Caffe Vivaldi Rent Plight Reaches MoveOn.org

Posted on: November 17th, 2011 at 6:18 am by

Jeremiah over at Vanishing New York sure struck a chord when he broke news last week that Caffe Vivaldi is vanishing from the map. The thirty-year-old Greenwich Village institution on Jones Street is being forced out thanks to an exorbitant rent hike by greedy slumlord Steve Croman. It turns out, Croman, listed by the Village Voice in 2008 as one of the ten worst landlords in the city, has already kicked out Strider Records and reportedly leveling a three-fold monthly increase for the coffee shop. Grassroots outcry ensued with supporters mobilizing to create a small-time petition against a Goliath of an adversary.

[Photo Credit: Vanishing NY]

Now there might be some hope, thanks to some national attention. Indeed, the story seems to have snowballed and landed on the desk of liberal advocacy group Moveon.org, which is currently circulating the petition amongst its various constituents. At present, 3,672 signatures have been collected, with a goal of at least 4,000.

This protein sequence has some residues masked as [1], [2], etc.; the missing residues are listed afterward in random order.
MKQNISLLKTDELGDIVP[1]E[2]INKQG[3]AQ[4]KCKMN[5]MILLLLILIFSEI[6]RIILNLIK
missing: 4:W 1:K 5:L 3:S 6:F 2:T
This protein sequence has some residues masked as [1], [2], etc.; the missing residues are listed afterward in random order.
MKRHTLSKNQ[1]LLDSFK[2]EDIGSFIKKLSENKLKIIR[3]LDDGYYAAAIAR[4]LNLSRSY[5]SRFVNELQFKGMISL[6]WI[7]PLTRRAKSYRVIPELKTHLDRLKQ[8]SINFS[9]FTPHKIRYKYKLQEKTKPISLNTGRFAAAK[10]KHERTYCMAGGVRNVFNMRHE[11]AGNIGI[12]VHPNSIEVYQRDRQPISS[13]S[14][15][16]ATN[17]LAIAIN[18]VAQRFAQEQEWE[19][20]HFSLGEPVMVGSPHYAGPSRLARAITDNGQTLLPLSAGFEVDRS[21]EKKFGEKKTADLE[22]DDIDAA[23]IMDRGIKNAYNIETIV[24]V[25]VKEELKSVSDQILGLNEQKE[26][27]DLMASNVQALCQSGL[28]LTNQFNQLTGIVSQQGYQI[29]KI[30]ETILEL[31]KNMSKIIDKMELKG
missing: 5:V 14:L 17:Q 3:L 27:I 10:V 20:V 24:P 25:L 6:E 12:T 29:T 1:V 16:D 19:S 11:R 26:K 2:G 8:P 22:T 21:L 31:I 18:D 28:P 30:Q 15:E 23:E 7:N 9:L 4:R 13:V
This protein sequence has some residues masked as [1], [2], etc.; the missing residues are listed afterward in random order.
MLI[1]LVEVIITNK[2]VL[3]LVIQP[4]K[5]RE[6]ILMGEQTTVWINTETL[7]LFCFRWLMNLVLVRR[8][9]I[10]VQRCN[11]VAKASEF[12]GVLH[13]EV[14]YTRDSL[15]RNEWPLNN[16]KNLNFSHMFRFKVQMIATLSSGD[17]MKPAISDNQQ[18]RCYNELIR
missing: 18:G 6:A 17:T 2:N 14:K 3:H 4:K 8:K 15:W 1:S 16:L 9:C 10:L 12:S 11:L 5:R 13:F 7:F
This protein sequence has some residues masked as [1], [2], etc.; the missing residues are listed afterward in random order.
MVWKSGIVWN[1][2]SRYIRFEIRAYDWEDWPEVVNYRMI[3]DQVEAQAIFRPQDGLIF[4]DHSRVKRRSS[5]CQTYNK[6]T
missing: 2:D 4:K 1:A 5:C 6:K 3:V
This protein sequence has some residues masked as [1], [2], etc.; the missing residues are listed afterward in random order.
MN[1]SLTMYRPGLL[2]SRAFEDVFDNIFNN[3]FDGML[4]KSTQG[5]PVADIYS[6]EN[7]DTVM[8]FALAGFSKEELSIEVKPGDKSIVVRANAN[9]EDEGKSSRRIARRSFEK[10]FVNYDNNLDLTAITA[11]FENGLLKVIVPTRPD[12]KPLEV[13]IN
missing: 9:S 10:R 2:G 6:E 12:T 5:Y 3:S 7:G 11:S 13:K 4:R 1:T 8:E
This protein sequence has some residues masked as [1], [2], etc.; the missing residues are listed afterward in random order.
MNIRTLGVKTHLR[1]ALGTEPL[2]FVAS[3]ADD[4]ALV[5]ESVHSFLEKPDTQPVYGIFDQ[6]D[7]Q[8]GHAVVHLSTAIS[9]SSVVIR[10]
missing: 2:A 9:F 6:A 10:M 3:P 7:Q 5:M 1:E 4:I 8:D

The following email blast was written by owner Ishrat Ansari, but distributed by Move On:

There is a place in New York that is one-third real and two-thirds magical, and it is about to disappear… unless we do something now.

For 30 years Caffe Vivaldi has nurtured artists writers, poets, and mostly musicians. It has a new landlord, and he wants to triple the rent. We cannot fight him; he is too strong. The only way forward is to appeal to his better side and reason with him not to snuff the life out of this cherished haven of hope and encouragement for young artists.

Our aim is to urge our landlord not to increase our rent to an amount we can never come up with for 685 square feet of space. We want to be fair to him and want him to be fair to us: All we are asking is that he charge us the fair market rent.

That’s why I created a petition to Caffe Vivaldi’s landlord, Steven Croman, on SignOn.org, which says:

Caffe Vivaldi is a cultural institution. We want your support and patronage to continue doing what we have been doing for the past 28 years; that is, providing a haven for young artists, writers, and musicians so they can continue to contribute to New York’s vibrant cultural life.

Only you can help us continue our mission by granting us a lease that reflects the actual current market rent structure.

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